As with most Major League Baseball trade deadlines, this year’s flurry of action brought a number of under-the-radar deals that either shored up the rosters of contenders or purposely depleted those of teams in rebuilding mode.
Yet there was one move, expected but still seismic, that stands to have a dramatic impact on one team’s on-the-field fortunes, as well as the behavior of sports bettors: The Washington Nationals’ decision to trade All-Star outfielder Juan Soto and hard-hitting first baseman Josh Bell to the San Diego Padres for designated hitter Luke Voit, left-handed pitcher MacKenzie Gore, outfielder Robert Hassell III, shortstop C.J. Abrams, outfielder James Wood, and right-handed pitcher Jarlin Susana.
Washington’s hand was all but forced when the 23-year-old Soto, who recently won the Home Run Derby, turned down a 15-year, $440 million contract extension, making it quite clear that he intended to flee the nation’s capital at the earliest opportunity. Reactions to Tuesday’s blockbuster varied. While The Ringer called it a “historic heist” for the Padres and the word “fleeced” was trending on Twitter, ESPN baseball reporter Jeff Passan actually liked what Washington did, saying, “The amount of talent going to the Washington Nationals matches the amount of talent going to the San Diego Padres.”
Went on SportsCenter to talk about the Juan Soto blockbuster. We will have much, much more on our trade deadline special today from 4 to 6 p.m. on ESPN. pic.twitter.com/WigOpc8fFU
— Jeff Passan (@JeffPassan) August 2, 2022
By the time they traded for Soto, the Padres had already improved their roster, shipping reliever Taylor Rogers, left-handed pitching prospect Robert Gasser, right-hander Dinelson Lamet, and outfielder Esteury Ruiz to the Brewers on Monday for one of the game’s best closers in lefty Josh Hader. And after dealing for Soto, they added another big bat by acquiring infielder Brandon Drury from Cincinnati, where he was leading the Reds with 20 homers and 59 RBIs.
After the Drury deal, The Sporting News remarked that San Diego’s farm system “is getting awfully thin.” But in the here and now, the second-place Padres’ wheeling and dealing took them from odds of 30/1 on July 28 to win the World Series to 10/1 after the deadline dust cleared, with FanDuel adjusting their price from 13/1 to +490 to win the National League pennant.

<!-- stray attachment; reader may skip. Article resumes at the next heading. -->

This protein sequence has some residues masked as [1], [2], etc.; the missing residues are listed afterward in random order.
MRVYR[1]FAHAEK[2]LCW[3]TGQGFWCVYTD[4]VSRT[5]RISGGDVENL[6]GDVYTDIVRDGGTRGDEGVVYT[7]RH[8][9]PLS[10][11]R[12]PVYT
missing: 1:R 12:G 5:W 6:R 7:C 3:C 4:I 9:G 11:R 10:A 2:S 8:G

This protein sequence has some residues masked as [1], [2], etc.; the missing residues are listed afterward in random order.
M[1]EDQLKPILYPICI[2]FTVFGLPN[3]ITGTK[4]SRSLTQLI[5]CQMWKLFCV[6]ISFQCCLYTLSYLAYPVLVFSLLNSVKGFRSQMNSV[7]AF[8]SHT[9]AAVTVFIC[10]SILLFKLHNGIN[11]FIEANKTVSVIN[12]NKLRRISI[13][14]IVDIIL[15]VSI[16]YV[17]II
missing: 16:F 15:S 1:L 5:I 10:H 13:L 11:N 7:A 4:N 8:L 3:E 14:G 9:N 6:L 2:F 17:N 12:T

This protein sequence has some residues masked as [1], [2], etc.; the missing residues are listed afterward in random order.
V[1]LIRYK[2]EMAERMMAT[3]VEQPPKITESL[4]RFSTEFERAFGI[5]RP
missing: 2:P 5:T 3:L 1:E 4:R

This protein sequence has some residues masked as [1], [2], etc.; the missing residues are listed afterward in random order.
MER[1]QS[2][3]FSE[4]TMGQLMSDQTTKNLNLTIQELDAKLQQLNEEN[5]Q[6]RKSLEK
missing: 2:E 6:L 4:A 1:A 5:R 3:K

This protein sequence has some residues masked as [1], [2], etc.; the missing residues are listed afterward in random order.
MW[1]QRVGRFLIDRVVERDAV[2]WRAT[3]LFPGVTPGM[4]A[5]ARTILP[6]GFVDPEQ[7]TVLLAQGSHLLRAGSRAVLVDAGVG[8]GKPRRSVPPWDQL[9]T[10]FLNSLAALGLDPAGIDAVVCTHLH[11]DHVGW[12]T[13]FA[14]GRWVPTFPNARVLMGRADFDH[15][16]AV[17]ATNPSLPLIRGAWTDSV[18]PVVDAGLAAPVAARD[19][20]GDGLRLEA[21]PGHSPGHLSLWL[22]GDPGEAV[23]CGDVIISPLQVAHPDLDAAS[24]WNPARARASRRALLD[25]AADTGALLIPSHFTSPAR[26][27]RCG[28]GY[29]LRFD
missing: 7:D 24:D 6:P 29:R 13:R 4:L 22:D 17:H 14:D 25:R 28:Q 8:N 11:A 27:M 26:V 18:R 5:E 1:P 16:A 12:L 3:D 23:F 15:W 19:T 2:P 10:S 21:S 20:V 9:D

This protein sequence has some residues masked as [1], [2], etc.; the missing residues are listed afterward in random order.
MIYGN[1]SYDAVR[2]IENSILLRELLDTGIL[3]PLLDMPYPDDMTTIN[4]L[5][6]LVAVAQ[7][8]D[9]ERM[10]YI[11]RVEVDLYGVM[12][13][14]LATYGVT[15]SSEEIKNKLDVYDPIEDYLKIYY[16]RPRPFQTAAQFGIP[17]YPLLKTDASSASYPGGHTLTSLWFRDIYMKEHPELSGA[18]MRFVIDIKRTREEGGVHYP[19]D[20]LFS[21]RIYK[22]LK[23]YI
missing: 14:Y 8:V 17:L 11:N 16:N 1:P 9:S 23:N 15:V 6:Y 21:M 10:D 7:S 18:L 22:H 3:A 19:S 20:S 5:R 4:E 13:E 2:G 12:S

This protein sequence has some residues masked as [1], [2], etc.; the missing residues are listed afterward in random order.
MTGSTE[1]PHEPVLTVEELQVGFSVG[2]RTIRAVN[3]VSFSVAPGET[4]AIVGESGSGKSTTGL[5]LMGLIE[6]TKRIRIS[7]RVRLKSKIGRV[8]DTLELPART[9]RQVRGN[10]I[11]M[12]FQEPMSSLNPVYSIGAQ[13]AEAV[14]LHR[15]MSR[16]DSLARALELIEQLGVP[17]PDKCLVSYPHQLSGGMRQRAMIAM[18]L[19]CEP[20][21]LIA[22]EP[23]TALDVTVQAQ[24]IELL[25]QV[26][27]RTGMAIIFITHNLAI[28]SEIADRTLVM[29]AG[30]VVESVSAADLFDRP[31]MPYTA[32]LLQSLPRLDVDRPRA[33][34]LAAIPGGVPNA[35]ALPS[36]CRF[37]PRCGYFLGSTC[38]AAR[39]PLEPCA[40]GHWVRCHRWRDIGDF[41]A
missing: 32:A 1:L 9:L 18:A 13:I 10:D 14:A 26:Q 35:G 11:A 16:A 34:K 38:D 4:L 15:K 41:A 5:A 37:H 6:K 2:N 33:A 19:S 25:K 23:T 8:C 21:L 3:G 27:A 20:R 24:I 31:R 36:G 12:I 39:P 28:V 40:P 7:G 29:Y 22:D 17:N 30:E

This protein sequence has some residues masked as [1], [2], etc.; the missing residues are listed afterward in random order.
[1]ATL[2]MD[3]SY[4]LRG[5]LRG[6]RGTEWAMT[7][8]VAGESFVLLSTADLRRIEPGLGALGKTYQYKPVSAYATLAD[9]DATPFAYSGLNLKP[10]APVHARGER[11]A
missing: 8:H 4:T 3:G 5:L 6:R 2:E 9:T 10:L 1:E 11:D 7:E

Buyers, sellers, and what-the-hellers
While the Padres made far and away the biggest splash on deadline day and leapfrogged the Atlanta Braves (9/1 on July 28 to 12/1 on Aug. 2 to win the World Series, +410 to +550 to win the NL pennant) at most mobile sportsbooks, they didn’t do enough to put much of a dent in the odds of a quartet of teams — two in each league — considered to be the most serious World Series contenders (all odds courtesy of FanDuel):
- New York Yankees: +330 on July 28 to +330 on Aug. 2 to win WS, +145 to +130 to win AL pennant
- Los Angeles Dodgers: +330 to +350 to win WS, +155 to +165 to win NL pennant
- Houston Astros: +450 to +430 to win WS, +200 to +185 to win AL pennant
- New York Mets: +750 to +600 to win WS, +330 to +290 to win NL pennant
The Yankees were the busiest of this bunch. After trading for Royals outfielder Andrew Benintendi last week, feast or (mostly) famine slugger Joey Gallo became expendable — so New York shipped him to the Dodgers in exchange for pitching prospect Clayton Beeder. The Yankees also got the second-best starting pitcher on the trade market in grabbing Frankie Montas from the A’s, and scooped up a reliable reliever in ex-Cub Scott Effross.
Not to be outdone, the Astros upgraded their starting lineup by acquiring catcher Christian Vazquez from Boston and first baseman Trey Mancini from the Orioles.
Oddsmakers were impressed with what the Seattle Mariners (50/1 to 35/1 to win WS, 16/1 to 15/1 to win AL pennant) and Minnesota Twins (50/1 to 40/1 to win WS, steady at 20/1 to win AL pennant) did before the deadline.
The Mariners traded a princely stash of top-rated prospects for Cincinnati ace Luis Castillo, the best arm on the market, while shoring up their bench by acquiring catcher Curt Casali from the Giants and Seattle native Jake Lamb from the Dodgers.
As for the Twins, The Sporting News remarked that Minnesota “quietly” added a good starting pitcher (Cincy’s Tyler Mahle), a good setup man (ex-Tiger Michael Fulmer), and a good closer (Baltimore’s Jorge Lopez) as they prepare to do battle with the White Sox and Guardians — both of whom largely stood pat — for the AL Central title down the stretch.
Sportsbooks took a far dimmer view of the moves made by the Tampa Bay Rays (35/1 to 50/1 to win WS, 17/1 to 30/1 to win AL pennant), San Francisco Giants (60/1 to 150/1 to win WS, 30/1 to 75/1 to win NL pennant), and Boston Red Sox (70/1 to 100/1 to win WS, 32/1 to 75/1 to win AL pennant). These teams seemed to act as both buyers and sellers on deadline day, a somewhat perplexing strategy that has only really worked to the Rays’ advantage in years past.
And while the hapless Reds were understandably in fire sale mode, the surprisingly competitive Baltimore Orioles (300/1 to 500/1 to win WS, 130/1 to 350/1 to win AL pennant) stayed focused on the future by dealing Mancini and Lopez for a cavalcade of prospects despite still having a puncher’s chance of earning a wild card berth.